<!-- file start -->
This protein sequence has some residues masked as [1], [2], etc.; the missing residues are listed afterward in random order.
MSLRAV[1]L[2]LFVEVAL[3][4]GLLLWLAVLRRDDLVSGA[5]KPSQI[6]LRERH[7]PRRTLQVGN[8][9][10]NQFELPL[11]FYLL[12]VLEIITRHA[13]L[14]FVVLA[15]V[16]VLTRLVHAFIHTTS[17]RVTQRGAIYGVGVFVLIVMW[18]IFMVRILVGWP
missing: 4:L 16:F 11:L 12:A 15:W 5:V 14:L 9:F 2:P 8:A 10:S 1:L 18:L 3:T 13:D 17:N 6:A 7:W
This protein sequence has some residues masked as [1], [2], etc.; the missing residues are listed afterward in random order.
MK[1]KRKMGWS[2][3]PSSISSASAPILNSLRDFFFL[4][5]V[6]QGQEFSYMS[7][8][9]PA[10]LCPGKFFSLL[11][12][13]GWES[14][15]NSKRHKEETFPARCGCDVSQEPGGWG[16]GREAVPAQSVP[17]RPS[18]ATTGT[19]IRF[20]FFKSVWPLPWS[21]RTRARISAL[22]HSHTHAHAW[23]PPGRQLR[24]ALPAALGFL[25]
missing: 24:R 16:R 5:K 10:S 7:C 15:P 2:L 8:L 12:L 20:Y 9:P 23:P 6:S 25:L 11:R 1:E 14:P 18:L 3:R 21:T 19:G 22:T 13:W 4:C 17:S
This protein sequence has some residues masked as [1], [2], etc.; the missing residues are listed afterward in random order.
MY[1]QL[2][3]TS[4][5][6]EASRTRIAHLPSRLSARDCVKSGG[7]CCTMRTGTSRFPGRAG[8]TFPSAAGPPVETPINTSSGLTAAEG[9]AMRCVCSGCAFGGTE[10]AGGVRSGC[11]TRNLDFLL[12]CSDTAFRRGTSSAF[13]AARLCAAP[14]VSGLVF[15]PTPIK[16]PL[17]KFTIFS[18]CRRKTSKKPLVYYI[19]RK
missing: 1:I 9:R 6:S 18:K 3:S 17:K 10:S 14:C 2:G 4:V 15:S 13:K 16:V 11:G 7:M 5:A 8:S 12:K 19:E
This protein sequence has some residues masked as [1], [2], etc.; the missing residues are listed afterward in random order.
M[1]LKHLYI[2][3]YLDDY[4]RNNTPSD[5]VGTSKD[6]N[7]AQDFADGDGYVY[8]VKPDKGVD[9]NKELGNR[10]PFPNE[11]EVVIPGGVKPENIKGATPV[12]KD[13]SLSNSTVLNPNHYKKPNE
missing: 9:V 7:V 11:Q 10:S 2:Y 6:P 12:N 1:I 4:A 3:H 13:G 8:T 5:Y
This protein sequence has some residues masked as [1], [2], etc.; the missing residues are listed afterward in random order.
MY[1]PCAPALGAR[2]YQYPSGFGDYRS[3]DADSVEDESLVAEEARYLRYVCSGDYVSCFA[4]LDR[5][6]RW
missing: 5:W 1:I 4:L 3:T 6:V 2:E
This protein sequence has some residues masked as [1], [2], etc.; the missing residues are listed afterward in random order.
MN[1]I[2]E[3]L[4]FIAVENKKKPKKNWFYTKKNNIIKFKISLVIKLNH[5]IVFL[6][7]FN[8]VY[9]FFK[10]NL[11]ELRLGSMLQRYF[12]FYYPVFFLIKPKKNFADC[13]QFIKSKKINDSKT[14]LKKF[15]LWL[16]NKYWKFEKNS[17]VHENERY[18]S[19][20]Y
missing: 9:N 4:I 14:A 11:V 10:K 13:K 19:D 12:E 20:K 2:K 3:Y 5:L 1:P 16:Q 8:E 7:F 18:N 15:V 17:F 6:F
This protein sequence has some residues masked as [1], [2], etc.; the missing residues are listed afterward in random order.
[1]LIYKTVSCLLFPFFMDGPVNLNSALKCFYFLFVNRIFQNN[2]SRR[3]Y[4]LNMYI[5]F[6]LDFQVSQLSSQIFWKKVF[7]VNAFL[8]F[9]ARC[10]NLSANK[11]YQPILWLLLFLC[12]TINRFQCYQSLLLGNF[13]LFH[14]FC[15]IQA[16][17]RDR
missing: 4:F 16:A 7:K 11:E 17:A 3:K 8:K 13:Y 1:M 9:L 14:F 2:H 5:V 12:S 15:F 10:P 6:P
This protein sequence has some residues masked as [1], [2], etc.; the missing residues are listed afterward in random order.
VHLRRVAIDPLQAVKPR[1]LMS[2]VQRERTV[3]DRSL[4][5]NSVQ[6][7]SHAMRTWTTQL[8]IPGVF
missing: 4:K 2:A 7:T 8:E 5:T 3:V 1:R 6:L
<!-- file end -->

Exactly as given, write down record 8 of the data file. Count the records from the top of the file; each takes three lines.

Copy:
This protein sequence has some residues masked as [1], [2], etc.; the missing residues are listed afterward in random order.
VHLRRVAIDPLQAVKPR[1]LMS[2]VQRERTV[3]DRSL[4][5]NSVQ[6][7]SHAMRTWTTQL[8]IPGVF
missing: 4:K 2:A 7:T 8:E 5:T 3:V 1:R 6:L